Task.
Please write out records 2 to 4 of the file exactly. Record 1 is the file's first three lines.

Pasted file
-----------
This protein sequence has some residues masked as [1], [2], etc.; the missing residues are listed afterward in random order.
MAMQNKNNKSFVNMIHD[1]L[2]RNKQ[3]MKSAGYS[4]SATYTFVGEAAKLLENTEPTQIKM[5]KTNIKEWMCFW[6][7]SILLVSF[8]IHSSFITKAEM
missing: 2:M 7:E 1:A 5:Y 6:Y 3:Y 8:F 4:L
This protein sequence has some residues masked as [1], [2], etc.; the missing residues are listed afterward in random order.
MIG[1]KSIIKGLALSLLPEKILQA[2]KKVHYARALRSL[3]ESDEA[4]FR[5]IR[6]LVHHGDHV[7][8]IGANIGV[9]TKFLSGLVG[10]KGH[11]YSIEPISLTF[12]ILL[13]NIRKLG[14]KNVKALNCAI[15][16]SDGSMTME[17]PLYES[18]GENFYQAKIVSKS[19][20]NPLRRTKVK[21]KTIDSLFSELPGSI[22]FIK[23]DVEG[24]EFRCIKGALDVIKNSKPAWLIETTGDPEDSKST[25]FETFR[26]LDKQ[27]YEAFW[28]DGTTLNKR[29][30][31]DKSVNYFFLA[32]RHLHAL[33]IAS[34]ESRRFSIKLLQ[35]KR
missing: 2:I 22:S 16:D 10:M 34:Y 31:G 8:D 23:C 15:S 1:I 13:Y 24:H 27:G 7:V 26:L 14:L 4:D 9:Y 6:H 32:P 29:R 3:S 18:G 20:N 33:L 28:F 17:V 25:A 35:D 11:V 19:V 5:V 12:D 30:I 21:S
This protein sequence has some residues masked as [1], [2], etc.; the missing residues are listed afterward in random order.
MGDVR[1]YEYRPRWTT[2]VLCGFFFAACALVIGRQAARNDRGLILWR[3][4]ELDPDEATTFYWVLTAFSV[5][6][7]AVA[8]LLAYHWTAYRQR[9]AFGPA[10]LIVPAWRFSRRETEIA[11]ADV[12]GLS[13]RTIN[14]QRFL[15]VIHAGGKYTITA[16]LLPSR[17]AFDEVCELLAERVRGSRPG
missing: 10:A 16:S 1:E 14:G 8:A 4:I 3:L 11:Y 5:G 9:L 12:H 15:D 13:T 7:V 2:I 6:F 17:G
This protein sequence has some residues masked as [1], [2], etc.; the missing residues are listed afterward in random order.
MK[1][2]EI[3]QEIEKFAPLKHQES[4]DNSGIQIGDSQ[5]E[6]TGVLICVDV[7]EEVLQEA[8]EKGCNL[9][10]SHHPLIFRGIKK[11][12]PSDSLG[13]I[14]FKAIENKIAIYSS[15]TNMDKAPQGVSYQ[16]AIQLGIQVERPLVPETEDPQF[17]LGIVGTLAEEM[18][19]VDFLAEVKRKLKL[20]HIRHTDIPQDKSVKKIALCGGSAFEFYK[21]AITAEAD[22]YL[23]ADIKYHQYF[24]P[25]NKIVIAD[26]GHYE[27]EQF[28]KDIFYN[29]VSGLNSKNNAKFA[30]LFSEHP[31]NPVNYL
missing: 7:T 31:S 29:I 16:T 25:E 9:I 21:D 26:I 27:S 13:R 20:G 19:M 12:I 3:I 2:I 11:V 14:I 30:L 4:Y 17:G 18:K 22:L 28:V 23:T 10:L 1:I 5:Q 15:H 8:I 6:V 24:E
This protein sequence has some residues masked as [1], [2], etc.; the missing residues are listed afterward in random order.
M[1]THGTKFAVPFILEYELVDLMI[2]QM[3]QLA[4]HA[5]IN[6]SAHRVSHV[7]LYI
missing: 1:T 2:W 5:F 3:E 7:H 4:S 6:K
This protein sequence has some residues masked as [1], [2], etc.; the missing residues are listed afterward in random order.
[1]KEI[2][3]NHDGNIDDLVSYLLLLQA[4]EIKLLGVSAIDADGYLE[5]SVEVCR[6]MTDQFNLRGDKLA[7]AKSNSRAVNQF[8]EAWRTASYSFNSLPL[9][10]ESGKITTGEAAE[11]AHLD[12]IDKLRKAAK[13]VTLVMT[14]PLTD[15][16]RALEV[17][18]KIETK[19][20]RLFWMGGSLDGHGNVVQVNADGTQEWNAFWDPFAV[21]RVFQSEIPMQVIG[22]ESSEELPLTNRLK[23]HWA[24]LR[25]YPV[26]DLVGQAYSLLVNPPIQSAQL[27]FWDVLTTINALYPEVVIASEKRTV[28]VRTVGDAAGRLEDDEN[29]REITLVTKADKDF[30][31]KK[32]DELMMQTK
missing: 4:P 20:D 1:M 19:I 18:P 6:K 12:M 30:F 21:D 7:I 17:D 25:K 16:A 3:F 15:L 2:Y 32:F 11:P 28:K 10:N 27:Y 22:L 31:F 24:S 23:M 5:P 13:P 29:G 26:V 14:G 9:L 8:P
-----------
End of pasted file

This protein sequence has some residues masked as [1], [2], etc.; the missing residues are listed afterward in random order.
MIG[1]KSIIKGLALSLLPEKILQA[2]KKVHYARALRSL[3]ESDEA[4]FR[5]IR[6]LVHHGDHV[7][8]IGANIGV[9]TKFLSGLVG[10]KGH[11]YSIEPISLTF[12]ILL[13]NIRKLG[14]KNVKALNCAI[15][16]SDGSMTME[17]PLYES[18]GENFYQAKIVSKS[19][20]NPLRRTKVK[21]KTIDSLFSELPGSI[22]FIK[23]DVEG[24]EFRCIKGALDVIKNSKPAWLIETTGDPEDSKST[25]FETFR[26]LDKQ[27]YEAFW[28]DGTTLNKR[29][30][31]DKSVNYFFLA[32]RHLHAL[33]IAS[34]ESRRFSIKLLQ[35]KR
missing: 2:I 22:S 16:D 10:M 34:Y 31:G 8:D 23:C 15:S 1:I 13:Y 24:H 27:G 7:V 26:L 14:L 4:D 9:Y 6:H 32:P 29:R 3:S 18:G 20:N 33:L 28:F 17:V 25:A 35:D 11:V 19:V 5:V 12:D 30:I 21:S
This protein sequence has some residues masked as [1], [2], etc.; the missing residues are listed afterward in random order.
MGDVR[1]YEYRPRWTT[2]VLCGFFFAACALVIGRQAARNDRGLILWR[3][4]ELDPDEATTFYWVLTAFSV[5][6][7]AVA[8]LLAYHWTAYRQR[9]AFGPA[10]LIVPAWRFSRRETEIA[11]ADV[12]GLS[13]RTIN[14]QRFL[15]VIHAGGKYTITA[16]LLPSR[17]AFDEVCELLAERVRGSRPG
missing: 10:A 16:S 1:E 14:G 8:A 4:I 3:L 11:Y 5:G 9:L 12:H 15:D 13:T 7:V 2:I 6:F 17:G
This protein sequence has some residues masked as [1], [2], etc.; the missing residues are listed afterward in random order.
MK[1][2]EI[3]QEIEKFAPLKHQES[4]DNSGIQIGDSQ[5]E[6]TGVLICVDV[7]EEVLQEA[8]EKGCNL[9][10]SHHPLIFRGIKK[11][12]PSDSLG[13]I[14]FKAIENKIAIYSS[15]TNMDKAPQGVSYQ[16]AIQLGIQVERPLVPETEDPQF[17]LGIVGTLAEEM[18][19]VDFLAEVKRKLKL[20]HIRHTDIPQDKSVKKIALCGGSAFEFYK[21]AITAEAD[22]YL[23]ADIKYHQYF[24]P[25]NKIVIAD[26]GHYE[27]EQF[28]KDIFYN[29]VSGLNSKNNAKFA[30]LFSEHP[31]NPVNYL
missing: 7:T 31:S 29:I 16:T 25:E 9:I 21:D 26:I 27:S 13:R 20:G 19:M 12:I 3:I 2:I 11:V 14:I 30:L 4:Y 17:G 18:K 22:L 28:V 23:T 10:L 1:I 5:Q 15:H 8:I 6:V 24:E